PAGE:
Friday, 15 July 2016

Review: Freelance Blues #5

Writers: Ian Daggers and Mike Leone
Art: Vicki Tierney
Inks: Diego More no
Cover: John Lang
Publisher: Alterna Comics
Release date: June 29th 2016

I'm a couple of weeks later reading this. It's been on my list since a few days before its release and unfortunately I've only just managed to find the time to indulge myself. It was well worth the wait.
It is well documented that I'm a rather large fan of Freelance Blues. I have been since its release and it's intricate barbed hooks laced with the venom of fantastic storytelling are such know well and truly in me.
Part of what makes this series so likeable, is the empathy and compassion you cannot help but feel for the central protagonist Lance. He's just an honest hard working chap desperately looking to catch a break. Though his struggles are tinged with the supernatural, the core of his conflict is common and easily relatable. Add in some snappy dialogue and we'll paced storytelling and Daffern and Leone are suddenly giving a master class in comic book writing.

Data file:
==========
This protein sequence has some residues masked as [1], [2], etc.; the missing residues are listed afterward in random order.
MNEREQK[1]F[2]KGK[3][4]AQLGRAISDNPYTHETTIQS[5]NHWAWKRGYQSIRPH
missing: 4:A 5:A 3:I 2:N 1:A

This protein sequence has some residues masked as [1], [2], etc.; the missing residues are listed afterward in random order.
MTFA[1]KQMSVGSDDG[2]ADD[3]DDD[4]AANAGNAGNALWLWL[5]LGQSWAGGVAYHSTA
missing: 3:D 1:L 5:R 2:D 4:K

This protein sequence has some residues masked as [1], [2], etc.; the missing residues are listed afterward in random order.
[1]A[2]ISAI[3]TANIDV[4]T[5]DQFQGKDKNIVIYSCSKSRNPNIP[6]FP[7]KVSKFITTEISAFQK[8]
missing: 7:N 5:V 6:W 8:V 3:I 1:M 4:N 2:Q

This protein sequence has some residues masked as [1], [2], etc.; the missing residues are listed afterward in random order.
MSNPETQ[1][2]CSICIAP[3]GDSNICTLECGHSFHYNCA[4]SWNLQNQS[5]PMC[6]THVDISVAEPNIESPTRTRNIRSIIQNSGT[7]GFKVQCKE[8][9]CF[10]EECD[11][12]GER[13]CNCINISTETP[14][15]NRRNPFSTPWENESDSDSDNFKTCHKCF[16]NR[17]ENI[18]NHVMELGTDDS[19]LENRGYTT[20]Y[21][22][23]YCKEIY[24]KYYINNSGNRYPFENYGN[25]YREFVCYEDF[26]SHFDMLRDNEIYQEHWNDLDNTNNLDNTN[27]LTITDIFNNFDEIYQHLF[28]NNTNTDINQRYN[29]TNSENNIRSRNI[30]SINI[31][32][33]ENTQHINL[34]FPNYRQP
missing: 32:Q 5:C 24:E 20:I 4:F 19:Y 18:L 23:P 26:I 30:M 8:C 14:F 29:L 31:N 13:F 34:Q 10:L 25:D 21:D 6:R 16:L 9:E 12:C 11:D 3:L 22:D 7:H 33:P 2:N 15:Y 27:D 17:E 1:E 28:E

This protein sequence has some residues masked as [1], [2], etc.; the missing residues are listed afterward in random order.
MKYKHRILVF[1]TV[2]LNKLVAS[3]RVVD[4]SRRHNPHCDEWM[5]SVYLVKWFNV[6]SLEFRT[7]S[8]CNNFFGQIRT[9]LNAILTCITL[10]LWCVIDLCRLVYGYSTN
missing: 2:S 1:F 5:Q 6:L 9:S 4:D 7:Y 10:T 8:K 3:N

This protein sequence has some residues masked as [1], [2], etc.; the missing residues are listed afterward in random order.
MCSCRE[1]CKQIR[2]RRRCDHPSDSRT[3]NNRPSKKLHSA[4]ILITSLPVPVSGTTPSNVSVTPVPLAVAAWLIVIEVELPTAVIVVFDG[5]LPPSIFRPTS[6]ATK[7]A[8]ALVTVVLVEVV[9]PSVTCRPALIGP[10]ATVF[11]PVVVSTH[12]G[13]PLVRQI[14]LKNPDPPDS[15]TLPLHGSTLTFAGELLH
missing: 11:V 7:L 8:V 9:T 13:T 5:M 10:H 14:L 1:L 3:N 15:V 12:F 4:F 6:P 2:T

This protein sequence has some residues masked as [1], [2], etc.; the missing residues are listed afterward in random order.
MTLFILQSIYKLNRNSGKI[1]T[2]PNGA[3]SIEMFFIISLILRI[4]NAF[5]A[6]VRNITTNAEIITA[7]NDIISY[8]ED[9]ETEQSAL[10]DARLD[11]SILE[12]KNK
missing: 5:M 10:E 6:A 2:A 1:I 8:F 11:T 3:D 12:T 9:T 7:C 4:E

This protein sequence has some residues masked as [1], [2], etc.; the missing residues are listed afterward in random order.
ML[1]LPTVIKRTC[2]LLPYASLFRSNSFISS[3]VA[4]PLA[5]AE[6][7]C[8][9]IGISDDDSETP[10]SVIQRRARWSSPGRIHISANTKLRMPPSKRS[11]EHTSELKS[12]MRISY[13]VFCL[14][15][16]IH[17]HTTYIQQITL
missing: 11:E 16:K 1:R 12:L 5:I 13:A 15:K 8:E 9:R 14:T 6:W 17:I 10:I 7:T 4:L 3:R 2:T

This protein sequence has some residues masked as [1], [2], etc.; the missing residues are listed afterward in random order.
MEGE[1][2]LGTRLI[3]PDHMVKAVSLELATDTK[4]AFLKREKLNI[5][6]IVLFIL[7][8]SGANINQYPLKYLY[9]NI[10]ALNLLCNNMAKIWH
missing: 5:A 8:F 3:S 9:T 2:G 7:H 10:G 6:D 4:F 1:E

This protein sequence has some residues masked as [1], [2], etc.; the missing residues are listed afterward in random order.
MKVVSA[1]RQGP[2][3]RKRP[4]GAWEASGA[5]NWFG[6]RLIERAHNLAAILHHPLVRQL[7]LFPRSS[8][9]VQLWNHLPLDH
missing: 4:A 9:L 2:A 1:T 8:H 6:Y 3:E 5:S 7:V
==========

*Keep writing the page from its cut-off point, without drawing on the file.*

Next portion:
I'm a huge fan of Tierney's art work and have been since my eyeballs first exploded taking in its greatness. Her grasp of characterization is a great strength in her story telling bow, but combined with brilliantly detailed panels and pages and you get a spectacle on each page.
If possible this issue is only stronger that the previous run, my only regret is that it took me so long to read it. If you have any sense you will get a hold of this comic and devour it. Though hopefully because it's been put a while, you already have.

Wednesday, 6 July 2016

Review: The Dark #1 Boo Hag

Writer/Artist: Kelly Williams
Publisher: Alterna Comics
Release date: 22nd June 2016

It's been a while since I've written a review, life has been rather hectic and I've really struggled to juggle everything around. It's a shame as writing reviews is a cathartic experience that I enjoy. I've read 'The Dark' several times since its release and it really is a fantastic comic.
I've been a fan of Kelly Williams since I was directed his way by Peter Simeti on twitter. His artwork is detailed, atmospheric and jaw dropping. Such is the depth of my admiration for his work that I've actually written comic scripts with his work in mind, adjusting panels and mood in order suit how I think his art process works. It's a little sad I know own but it's made me a better script writer.
Anyway, coming back to the tangent. Williams is a despicable genius who has written and drawn this standout comic. His take on certain myths about Witches, Boo Hag is a tense tale about Steve Rankin, a writer in search of truth behind legends, and finding something altogether more horrifying.